Skip to main content

The Daily Beast: "Revenge is not only winking noir, it’s a retribution fantasy for the 99 percent"

ABC’s hit nighttime soap Revenge is not only winking noir, it’s a retribution fantasy for the 99 percent.

Over at The Daily Beast, you can read my latest feature, in which I visit the set of Revenge and talk to its creator, Mike Kelley, and cast members--including Emily VanCamp, Madeleine Stowe, and Gabriel Mann--about the show’s popularity.

It’s difficult to escape the narrative lure that ABC’s nighttime soap Revenge—equal parts vengeance fantasy, noir-tinged thriller, and sprawling character-based soap—casts in its wake. The drama (Wednesdays at 10 p.m), inspired by Alexandre Dumas’s The Count of Monte Cristo, has been featured everywhere from the cover of Entertainment Weekly to a sumptuous Oscar-night promo.

Every one of its deliriously unexpected plot twists is voraciously dissected on Twitter by the Revenge faithful, captivated by the show’s premise: a young woman, Emily Thorne (Emily VanCamp), returns to the Hamptons to wreak havoc on those who destroyed her family, exacting a bitter, um, revenge that tightens a noose around the necks of the wealthy residents of the Long Island community, even as she finds herself caught in a love triangle between Daniel (Joshua Bowman), the son of femme fatale Victoria (Madeleine Stowe) who destroyed her family’s fragile happiness, and her childhood crush, Jack (Nick Wechsler). Emily—criminal mastermind, computer hacker, cat burglar, and willing arsonist, not to mention a ronin in Giuseppe Zanotti stilettos—recalls Stieg Larsson’s Lisbeth Salander as much as she does Dumas’s Edmond Dantès. Forget about the Hamptons, this show is firmly based in Crazy Town, as Emily commits every crime short of murder to achieve her ends.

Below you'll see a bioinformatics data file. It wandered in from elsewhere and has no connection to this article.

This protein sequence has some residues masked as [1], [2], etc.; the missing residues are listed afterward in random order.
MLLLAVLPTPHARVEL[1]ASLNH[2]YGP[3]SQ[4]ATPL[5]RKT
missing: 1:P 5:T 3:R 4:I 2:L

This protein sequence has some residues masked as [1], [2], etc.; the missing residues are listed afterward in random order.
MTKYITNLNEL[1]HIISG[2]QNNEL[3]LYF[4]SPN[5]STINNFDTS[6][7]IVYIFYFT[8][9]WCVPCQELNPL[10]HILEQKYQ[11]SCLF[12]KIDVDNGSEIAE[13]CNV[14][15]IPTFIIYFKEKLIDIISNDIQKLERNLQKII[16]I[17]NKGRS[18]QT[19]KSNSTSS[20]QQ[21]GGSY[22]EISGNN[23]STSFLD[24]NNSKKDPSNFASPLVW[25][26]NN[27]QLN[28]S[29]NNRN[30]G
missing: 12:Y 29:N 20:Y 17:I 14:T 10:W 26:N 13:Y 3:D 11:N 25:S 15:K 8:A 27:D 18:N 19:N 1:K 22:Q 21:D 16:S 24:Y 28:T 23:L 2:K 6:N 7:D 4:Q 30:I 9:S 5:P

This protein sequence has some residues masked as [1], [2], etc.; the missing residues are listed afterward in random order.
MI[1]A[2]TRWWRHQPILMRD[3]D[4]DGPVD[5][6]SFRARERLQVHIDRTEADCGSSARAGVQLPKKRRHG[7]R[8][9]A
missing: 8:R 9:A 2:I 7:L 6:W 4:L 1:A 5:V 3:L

“She wants them to suffer the way that she has suffered her entire life,” said VanCamp, sitting in a smoke-filled dive bar a few blocks from the ocean, which is standing in as a low-rent meeting place for her character. “That’s the only satisfaction that she can ever get. She’s missing that forgiveness is ultimately the best way out.”

While VanCamp said this, she was wearing a brown wig, sapphire-blue contact lenses, and the sort of low-cut skimpy dress that would have landed Lindsay Lohan in the tabloids back in the day, a disguise pulled from Emily Thorne’s figuratively bottomless bag of tricks. This costume is fairly standard fare for Revenge, which deals easily in vertiginous doubles and assumed identities, among other tropes. An attempted murder is caught on tape from the belly of a whale statuette; two characters are revealed to be unlikely siblings; a down-and-out stripper bludgeons a private investigator to death. It’s heady and out-there stuff, the show’s innate campiness fusing with a dose of actual homoeroticism at times. From the outside, Revenge is a show that should never have succeeded, one with a seemingly ludicrous and close-ended plot, stuck in a dead-end time slot, and with a star who had made her bones in earnest fare like Everwood and Brothers & Sisters. Yet it’s getting roughly 8 million viewers per week, with just the right sort of audience in these ratings-starved times.

Continue reading at The Daily Beast...

Comments

Alex said…